New Study Shows That Pet Restraints in Vehicles Still Pose Risks

Posted on June 18, 2012

A lot of attention has been placed lately on how important it is to restrain an animal while driving in a vehicle.  But a new report demonstrates that these types of restraints might not be as safe as many people believe.

A study designed to look into the safety of pet restraints and harness systems was conducted last year by the Center for Pet Safety.  They have released their results, and their findings paint a disturbing picture.  By testing the systems according to Federal Motor Vehicle Safety Standard 213, which mandates requirements for child safety seats, researchers discovered that four of the leading pet harnesses demonstrated a 100% failure rate when crash tested.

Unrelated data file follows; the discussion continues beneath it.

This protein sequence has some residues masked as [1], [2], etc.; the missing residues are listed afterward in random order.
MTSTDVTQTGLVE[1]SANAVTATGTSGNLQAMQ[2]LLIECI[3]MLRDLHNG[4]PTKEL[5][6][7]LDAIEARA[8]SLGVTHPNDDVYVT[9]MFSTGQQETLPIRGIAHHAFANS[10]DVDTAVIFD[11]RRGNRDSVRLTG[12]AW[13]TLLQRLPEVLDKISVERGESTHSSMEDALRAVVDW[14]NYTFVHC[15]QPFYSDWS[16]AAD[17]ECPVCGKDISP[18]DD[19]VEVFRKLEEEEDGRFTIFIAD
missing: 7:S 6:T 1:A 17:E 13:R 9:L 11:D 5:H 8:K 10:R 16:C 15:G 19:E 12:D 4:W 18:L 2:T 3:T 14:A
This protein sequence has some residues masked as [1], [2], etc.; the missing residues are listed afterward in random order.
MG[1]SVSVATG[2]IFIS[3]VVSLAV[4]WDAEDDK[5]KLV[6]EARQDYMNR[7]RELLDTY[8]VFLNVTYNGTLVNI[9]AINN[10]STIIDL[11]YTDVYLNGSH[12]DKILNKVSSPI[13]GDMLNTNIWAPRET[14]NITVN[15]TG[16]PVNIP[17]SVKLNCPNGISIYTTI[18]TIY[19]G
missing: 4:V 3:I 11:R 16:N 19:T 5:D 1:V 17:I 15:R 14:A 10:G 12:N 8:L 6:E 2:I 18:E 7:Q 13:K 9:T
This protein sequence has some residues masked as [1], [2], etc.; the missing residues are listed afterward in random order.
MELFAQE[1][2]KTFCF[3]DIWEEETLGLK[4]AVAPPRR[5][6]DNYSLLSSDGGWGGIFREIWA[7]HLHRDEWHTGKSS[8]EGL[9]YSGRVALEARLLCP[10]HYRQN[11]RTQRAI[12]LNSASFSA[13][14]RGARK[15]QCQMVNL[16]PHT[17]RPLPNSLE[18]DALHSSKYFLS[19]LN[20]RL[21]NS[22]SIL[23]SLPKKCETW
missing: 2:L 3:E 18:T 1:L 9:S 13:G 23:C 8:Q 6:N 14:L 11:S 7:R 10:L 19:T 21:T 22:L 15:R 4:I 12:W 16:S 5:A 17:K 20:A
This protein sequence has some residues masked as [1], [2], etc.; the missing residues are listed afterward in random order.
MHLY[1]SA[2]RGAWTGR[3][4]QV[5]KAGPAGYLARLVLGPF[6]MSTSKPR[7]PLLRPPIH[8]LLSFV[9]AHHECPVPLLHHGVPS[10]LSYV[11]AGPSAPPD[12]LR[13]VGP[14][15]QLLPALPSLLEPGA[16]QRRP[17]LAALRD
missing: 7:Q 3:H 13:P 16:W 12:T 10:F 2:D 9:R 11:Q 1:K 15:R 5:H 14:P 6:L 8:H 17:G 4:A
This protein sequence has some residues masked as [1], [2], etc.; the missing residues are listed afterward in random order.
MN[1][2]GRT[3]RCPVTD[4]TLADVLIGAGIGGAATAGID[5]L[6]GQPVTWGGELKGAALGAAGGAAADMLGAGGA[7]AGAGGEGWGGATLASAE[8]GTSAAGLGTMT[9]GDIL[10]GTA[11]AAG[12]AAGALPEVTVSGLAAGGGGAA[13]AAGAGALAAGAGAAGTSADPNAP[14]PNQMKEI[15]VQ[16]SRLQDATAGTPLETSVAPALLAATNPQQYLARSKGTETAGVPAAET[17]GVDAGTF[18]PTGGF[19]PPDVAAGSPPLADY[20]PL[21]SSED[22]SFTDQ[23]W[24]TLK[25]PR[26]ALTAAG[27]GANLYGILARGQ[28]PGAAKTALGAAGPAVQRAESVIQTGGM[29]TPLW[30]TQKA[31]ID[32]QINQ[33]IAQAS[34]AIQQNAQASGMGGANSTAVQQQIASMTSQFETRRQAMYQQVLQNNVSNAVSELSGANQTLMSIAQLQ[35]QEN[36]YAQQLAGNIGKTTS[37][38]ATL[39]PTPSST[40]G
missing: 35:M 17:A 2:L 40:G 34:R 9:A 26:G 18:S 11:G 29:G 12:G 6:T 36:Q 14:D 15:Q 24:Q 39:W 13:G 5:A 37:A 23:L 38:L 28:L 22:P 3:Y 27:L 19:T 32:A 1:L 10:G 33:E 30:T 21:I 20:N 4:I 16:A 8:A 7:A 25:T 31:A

The Center for Pet Safety takes issue with companies’ unverifiable claims that various restraints can protect both animals and humans in the event of a crash.  They say that there aren’t any governmental standards in place to ensure that products are safe, so a company’s claim are impossible to verify.  In addition, they say that the companies behind the restraint systems are not required to test the items in order to make sure they would be safe when an accident occurs.  As such, there still may exist the potential for a pet to become a projectile in the event of a collision.

They conducted the study by creating a crash test dog that was tested during crashes using the aforementioned safety harnesses.

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